A lot, to be honest. If you asked the haggard nineteen-year-old me running down 5th Ave. juggling a bolt of fabric in one hand and PR samples in another while trying to simultaneously wolf down a bagel, well, she'd say too much. 

In all seriousness, design is actually a very technical degree. While the specifics and depth of learning will depend on the type of degree/course you choose, you'll generally have to master the following:

2D - Every design needs a blueprint. You'll learn how to take your ideas and put them onto paper. It can range from technical drawings drawn to scale with perfect measurements, or illustrations leaning towards the artistic. Depending on the degree, it can be very trade specific such as learning how to draw flats on the computer that you'll send to factories, or you'll take figure drawing classes where you'll be exposed to enough naked forms to last a lifetime. Definitely speaking from experience.

3D - Fashion is meant to be worn, and thus it must be taken off the paper and into real life. Here's you'll learn about materials and how to craft them into things people wear. That could include a range of things such as machine sewing, knitting, leatherwork, etc. Fashion is a degree where you'll work with your hands, and in my opinion, there's so much beauty to be found in that. 

I Did It! Now What?

It's really up to you! At the risk of sounding too whimsical, what you do with life (and subsequently your degree) is really up to you and your goals. For a traditionalist such as myself, I made a kickass portfolio (according to my mother), and hit the pavement sending out resumes until I ended up in Germany designing for ESPRIT. 

The beauty of fashion is that it's so vast. Both in what you can do with your degree, but also in the types of fashion houses that exist. If structure is your jam, there are plenty of corporate fashion houses ready and waiting with a 401K and M-F schedule. Finding yourself with more of a conceptual disposition? There are tons of successful fashion brands that remain independent and true to the creative spirit.

Where you choose to work ultimately depends on your personality and your goals in life.

Tips From The Designer

Everyone's story is unique and there's never a blanket answer to figuring out one's path in life. As a designer with experience ranging from sending hand finished pieces down a runway during NYFW to designing mass market pieces produced in the tens of thousands, I've picked up a few life lessons along the way. Other than never, ever, ever enter an empty subway car in New York (it's always a trap), here are some of my tips to finding your bearings in fashion.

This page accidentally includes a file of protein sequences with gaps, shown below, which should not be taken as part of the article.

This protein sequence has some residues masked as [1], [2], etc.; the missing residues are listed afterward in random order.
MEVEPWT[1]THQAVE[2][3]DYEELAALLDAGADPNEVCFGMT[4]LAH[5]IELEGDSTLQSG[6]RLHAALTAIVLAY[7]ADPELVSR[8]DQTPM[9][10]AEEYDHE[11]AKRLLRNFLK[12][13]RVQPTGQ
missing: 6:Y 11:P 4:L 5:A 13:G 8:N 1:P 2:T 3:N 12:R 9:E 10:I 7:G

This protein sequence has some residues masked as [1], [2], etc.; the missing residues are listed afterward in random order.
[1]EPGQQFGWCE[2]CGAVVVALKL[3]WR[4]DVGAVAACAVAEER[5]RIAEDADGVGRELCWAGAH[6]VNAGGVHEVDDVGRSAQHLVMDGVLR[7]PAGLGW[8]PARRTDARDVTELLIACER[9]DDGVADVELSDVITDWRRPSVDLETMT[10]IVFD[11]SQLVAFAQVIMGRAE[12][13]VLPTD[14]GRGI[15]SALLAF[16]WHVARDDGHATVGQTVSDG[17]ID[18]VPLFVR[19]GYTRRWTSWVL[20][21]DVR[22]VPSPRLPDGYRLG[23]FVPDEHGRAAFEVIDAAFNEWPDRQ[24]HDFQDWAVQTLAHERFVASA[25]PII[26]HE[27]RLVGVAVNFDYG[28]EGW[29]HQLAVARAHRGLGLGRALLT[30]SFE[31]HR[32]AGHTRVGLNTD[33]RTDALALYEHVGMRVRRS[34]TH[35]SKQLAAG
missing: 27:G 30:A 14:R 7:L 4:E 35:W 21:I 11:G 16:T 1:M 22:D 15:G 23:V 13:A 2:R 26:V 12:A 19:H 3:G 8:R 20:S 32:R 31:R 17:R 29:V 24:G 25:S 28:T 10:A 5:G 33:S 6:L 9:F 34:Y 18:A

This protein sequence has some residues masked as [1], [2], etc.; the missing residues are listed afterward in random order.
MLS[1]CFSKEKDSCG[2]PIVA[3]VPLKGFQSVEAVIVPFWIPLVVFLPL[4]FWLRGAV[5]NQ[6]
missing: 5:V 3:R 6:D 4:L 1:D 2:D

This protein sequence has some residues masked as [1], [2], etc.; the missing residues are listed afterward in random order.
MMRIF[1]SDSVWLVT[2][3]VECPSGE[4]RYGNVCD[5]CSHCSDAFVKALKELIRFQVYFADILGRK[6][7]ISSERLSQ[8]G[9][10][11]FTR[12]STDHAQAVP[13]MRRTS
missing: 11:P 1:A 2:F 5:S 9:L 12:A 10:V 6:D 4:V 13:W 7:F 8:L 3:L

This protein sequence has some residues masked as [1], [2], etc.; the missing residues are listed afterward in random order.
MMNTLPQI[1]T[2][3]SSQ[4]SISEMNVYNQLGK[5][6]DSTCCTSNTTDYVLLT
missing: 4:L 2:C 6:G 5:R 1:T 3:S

1. Intern If You Can - Interning is the best way to figure out what you like without any commitment. I seriously thought I wanted to create evening gowns for special occasions, until I interned at a company and learned that "special occasion" was code for "we make gowns for celebrities once a year, and the rest of our business is prom".

2. There's No Right Answer, But You Can Make A Plan - While you can't ever really predict how life will go, you can certainly do your best to plan for the future. Think about what you'd like to do within fashion, and what it would take to achieve those goals. Want to do costume design for Broadway? You should probably find your way to New York City. Absolutely obsessed with surf and skate wear? Try and find an internship in Southern California. Do your research. Look up where your dream companies are headquartered. Look into designers you admire and how they got to where they are today. 

3. Advocate For Yourself - There's a difference between paying your dues and being taken advantage of. Unfortunately, fashion is a tough industry and nobody will have your best interests in mind except for yourself. Remember your worth, and don't let anyone forget it. While I've had the privilege of being mentored by compassionate and talented designers, I've also had the misfortune of being taken advantage of by unkind bosses. And looking back, the only thing I regret was not setting boundaries and sticking up for myself as a young designer.

Looking at you, boss number three who made me sew her kid's Halloween costume and found an odd and specific joy in judging me for being a Virgo. At least I came out of the job with spectacular hand-eye coordination. After all, those nine coffees aren't going to balance themselves.

4. Diversify Your Education - Finding your specialization is important, but it's also helpful to pad your education. It makes you a well-rounded designer, gives you flexibility, and room to shift within the industry. While my formal education was in women's ready-to-wear, I'm still glad that I took courses in accessory design. Even if it's not my forte, it allowed me to have a working knowledge of the field when launching jewelry and handbags. 

5. Have Fun - Seriously! At the end of the day, fashion is a form of self-expression and art. The beauty of design is that there are no wrong answers. Find your voice, push your boundaries, and extend yourself as an individual and as a designer. 

About the Author

Stephanie is the co-founder and designer of KESTAN. When she's not busy running the business alongside her brother, you can find her generally hiding from civilization behind a good book or bowl of ice cream. Either works. She's not a particularly picky woman.